Home Depot and Lowe's are the settings for U.S. skills transfer on a massive scale. Their tutorials in basics - from how to caulk, cut a miter, or install wood moulding and which handtools to use - are a commentary in how far we've fallen as a people who use tools.
In our schools, unfortunately, budget pressures and government mandates have sliced away at support for woodworking and other shop and crafts classes, along with sports and the arts. Woodworking is a fundamental educational strategy - it teaches manual dexterity, develops hand-eye coordination, and uses safe, low-cost materials that get kids focussed, and teaches patience, perserverance and precision - skills that will even pay off in fields like accounting, programming and research.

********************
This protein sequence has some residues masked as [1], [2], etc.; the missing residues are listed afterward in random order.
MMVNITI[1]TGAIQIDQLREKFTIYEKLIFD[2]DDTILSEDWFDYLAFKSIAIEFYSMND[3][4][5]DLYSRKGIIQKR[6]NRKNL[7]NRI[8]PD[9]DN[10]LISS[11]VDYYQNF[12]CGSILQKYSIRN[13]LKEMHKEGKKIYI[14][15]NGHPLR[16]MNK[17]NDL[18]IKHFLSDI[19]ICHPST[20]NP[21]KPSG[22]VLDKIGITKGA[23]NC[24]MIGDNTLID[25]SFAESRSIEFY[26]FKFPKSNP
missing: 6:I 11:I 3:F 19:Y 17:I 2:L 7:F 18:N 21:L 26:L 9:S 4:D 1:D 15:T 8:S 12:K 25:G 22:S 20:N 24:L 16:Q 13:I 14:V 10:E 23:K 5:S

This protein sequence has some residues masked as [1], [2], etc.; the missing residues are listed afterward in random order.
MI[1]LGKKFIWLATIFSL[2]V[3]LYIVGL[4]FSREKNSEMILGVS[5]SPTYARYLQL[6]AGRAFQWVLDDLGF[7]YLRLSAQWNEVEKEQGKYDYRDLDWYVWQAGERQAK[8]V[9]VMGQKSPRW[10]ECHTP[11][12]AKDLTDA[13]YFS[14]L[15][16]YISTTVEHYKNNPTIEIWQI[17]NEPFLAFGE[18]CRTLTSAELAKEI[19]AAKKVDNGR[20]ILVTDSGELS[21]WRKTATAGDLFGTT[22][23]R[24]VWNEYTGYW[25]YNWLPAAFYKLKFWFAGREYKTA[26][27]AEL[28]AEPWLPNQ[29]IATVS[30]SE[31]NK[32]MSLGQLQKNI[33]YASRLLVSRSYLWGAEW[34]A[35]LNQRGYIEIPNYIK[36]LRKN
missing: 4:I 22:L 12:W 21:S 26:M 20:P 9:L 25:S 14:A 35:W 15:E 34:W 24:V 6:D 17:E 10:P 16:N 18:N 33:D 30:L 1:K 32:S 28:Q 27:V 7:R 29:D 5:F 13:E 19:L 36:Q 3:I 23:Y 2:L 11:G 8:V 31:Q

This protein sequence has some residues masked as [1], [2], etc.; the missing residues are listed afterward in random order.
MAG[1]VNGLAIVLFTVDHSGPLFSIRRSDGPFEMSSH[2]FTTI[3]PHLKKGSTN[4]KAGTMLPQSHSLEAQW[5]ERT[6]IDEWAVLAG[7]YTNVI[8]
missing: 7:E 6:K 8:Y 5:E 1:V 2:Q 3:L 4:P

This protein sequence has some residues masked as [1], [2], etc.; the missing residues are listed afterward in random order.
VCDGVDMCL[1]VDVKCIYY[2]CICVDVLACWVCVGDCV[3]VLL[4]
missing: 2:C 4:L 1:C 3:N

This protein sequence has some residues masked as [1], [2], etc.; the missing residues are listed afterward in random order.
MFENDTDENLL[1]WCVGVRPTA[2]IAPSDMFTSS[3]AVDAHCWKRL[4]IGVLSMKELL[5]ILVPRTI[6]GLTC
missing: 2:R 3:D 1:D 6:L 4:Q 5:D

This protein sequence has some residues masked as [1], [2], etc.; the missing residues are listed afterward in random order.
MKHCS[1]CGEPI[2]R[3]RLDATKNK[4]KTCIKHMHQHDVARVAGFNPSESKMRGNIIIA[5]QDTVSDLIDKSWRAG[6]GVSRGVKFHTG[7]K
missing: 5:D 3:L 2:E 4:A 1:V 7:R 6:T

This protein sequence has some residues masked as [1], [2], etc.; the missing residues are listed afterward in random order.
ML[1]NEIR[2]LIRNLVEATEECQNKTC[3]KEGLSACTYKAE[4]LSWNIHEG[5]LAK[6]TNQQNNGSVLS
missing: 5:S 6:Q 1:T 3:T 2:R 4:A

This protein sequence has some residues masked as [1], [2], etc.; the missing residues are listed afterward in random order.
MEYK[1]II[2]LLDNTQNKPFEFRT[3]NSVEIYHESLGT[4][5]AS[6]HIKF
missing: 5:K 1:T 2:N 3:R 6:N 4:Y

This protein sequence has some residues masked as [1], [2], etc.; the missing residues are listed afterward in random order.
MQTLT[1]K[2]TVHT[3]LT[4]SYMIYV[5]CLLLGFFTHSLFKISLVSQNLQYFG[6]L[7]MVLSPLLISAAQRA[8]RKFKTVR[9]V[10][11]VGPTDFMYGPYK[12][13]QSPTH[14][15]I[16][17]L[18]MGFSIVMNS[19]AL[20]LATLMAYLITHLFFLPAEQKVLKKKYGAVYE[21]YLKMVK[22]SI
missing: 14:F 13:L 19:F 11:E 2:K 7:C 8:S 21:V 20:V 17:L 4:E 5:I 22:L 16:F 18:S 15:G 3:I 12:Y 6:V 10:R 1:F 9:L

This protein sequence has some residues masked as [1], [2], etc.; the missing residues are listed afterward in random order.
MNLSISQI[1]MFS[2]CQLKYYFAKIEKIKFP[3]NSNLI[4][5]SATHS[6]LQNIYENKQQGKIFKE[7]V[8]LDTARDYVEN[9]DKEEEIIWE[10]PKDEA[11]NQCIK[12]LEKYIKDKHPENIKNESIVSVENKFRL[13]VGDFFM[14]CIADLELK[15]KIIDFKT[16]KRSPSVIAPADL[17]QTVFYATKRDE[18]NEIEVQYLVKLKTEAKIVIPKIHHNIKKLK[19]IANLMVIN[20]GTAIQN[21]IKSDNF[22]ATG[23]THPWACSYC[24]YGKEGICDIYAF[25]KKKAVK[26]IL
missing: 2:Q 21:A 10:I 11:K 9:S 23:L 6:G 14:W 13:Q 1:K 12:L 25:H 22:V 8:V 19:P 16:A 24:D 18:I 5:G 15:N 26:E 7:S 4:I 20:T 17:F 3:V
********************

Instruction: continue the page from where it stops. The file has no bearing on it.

Home Depot in-store displays, and their floor workers, are providing tutorials on-the-fly to homeovers and other consumers, notes Louis Uchitelle in a great essay, "The Nation That's Losing Its Toolbox," today in the New York Times. (You might have to be a subscriber to read it.)
A hopeful note is being struck in educational initiatives within the woodworking industry, including efforts to support WoodLINKS USA projects at the International Woodworking Fair next month, and renewed support behind the Woodwork Career Alliance.
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